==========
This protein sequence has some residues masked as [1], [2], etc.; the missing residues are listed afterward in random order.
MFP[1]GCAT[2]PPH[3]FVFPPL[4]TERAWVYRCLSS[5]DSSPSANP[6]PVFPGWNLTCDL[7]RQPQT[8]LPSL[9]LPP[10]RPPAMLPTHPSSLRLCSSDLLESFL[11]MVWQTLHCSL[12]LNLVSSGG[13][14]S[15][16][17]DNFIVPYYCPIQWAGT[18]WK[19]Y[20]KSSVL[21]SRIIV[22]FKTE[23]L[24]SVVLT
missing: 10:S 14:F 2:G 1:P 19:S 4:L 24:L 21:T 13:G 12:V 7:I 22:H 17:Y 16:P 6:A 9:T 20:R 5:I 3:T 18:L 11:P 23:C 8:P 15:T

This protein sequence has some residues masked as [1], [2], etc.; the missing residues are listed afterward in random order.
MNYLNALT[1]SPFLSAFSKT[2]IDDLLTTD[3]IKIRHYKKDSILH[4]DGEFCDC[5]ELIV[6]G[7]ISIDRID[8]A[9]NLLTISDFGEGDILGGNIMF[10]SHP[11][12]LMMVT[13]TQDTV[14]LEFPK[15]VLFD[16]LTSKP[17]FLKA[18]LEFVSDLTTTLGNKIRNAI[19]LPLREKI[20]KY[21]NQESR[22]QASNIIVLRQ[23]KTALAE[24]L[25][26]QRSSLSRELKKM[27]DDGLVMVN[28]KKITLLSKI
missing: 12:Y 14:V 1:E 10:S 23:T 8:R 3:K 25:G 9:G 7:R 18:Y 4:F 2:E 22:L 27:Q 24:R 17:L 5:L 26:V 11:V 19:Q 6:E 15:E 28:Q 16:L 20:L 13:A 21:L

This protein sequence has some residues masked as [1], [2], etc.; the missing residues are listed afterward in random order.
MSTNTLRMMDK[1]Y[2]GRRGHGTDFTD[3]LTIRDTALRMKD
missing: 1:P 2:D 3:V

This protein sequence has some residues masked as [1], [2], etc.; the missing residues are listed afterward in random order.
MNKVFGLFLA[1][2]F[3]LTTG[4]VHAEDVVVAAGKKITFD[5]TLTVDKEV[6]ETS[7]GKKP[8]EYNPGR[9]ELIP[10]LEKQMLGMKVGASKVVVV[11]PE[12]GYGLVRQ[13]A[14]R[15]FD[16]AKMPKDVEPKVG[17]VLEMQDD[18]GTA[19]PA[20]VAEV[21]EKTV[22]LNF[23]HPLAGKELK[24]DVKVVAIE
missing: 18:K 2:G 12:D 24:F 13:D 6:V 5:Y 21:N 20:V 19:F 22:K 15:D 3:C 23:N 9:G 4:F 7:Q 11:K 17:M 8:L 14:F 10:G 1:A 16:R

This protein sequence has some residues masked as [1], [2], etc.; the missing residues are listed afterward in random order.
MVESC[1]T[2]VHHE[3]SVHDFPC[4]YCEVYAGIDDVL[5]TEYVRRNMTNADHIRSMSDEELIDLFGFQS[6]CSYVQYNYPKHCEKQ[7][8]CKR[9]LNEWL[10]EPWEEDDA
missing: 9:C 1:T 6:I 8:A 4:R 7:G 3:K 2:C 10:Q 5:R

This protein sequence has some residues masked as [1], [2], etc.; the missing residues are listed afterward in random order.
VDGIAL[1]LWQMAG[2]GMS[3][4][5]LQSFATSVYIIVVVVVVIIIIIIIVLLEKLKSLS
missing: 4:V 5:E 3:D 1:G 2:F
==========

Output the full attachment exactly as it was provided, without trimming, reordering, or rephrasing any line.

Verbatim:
This protein sequence has some residues masked as [1], [2], etc.; the missing residues are listed afterward in random order.
MFP[1]GCAT[2]PPH[3]FVFPPL[4]TERAWVYRCLSS[5]DSSPSANP[6]PVFPGWNLTCDL[7]RQPQT[8]LPSL[9]LPP[10]RPPAMLPTHPSSLRLCSSDLLESFL[11]MVWQTLHCSL[12]LNLVSSGG[13][14]S[15][16][17]DNFIVPYYCPIQWAGT[18]WK[19]Y[20]KSSVL[21]SRIIV[22]FKTE[23]L[24]SVVLT
missing: 10:S 14:F 2:G 1:P 19:S 4:L 24:L 21:T 13:G 12:V 7:I 22:H 17:Y 16:P 6:A 9:T 20:R 5:I 3:T 18:L 11:P 23:C 8:P 15:T

This protein sequence has some residues masked as [1], [2], etc.; the missing residues are listed afterward in random order.
MNYLNALT[1]SPFLSAFSKT[2]IDDLLTTD[3]IKIRHYKKDSILH[4]DGEFCDC[5]ELIV[6]G[7]ISIDRID[8]A[9]NLLTISDFGEGDILGGNIMF[10]SHP[11][12]LMMVT[13]TQDTV[14]LEFPK[15]VLFD[16]LTSKP[17]FLKA[18]LEFVSDLTTTLGNKIRNAI[19]LPLREKI[20]KY[21]NQESR[22]QASNIIVLRQ[23]KTALAE[24]L[25][26]QRSSLSRELKKM[27]DDGLVMVN[28]KKITLLSKI
missing: 12:Y 14:V 1:E 10:S 23:T 8:R 3:K 25:G 9:G 7:R 18:Y 4:F 2:E 22:L 27:Q 24:R 17:L 5:L 26:V 11:V 19:Q 6:E 15:E 28:Q 16:L 20:L 13:A 21:L

This protein sequence has some residues masked as [1], [2], etc.; the missing residues are listed afterward in random order.
MSTNTLRMMDK[1]Y[2]GRRGHGTDFTD[3]LTIRDTALRMKD
missing: 1:P 2:D 3:V

This protein sequence has some residues masked as [1], [2], etc.; the missing residues are listed afterward in random order.
MNKVFGLFLA[1][2]F[3]LTTG[4]VHAEDVVVAAGKKITFD[5]TLTVDKEV[6]ETS[7]GKKP[8]EYNPGR[9]ELIP[10]LEKQMLGMKVGASKVVVV[11]PE[12]GYGLVRQ[13]A[14]R[15]FD[16]AKMPKDVEPKVG[17]VLEMQDD[18]GTA[19]PA[20]VAEV[21]EKTV[22]LNF[23]HPLAGKELK[24]DVKVVAIE
missing: 18:K 2:G 12:D 24:F 13:D 6:V 5:Y 21:N 20:V 19:F 22:K 15:D 3:C 23:N 9:G 4:F 7:Q 11:K 17:M 8:L 14:F 10:G 1:A 16:R

This protein sequence has some residues masked as [1], [2], etc.; the missing residues are listed afterward in random order.
MVESC[1]T[2]VHHE[3]SVHDFPC[4]YCEVYAGIDDVL[5]TEYVRRNMTNADHIRSMSDEELIDLFGFQS[6]CSYVQYNYPKHCEKQ[7][8]CKR[9]LNEWL[10]EPWEEDDA
missing: 9:C 1:T 6:I 8:A 4:R 7:G 3:K 2:C 10:Q 5:R

This protein sequence has some residues masked as [1], [2], etc.; the missing residues are listed afterward in random order.
VDGIAL[1]LWQMAG[2]GMS[3][4][5]LQSFATSVYIIVVVVVVIIIIIIIVLLEKLKSLS
missing: 4:V 5:E 3:D 1:G 2:F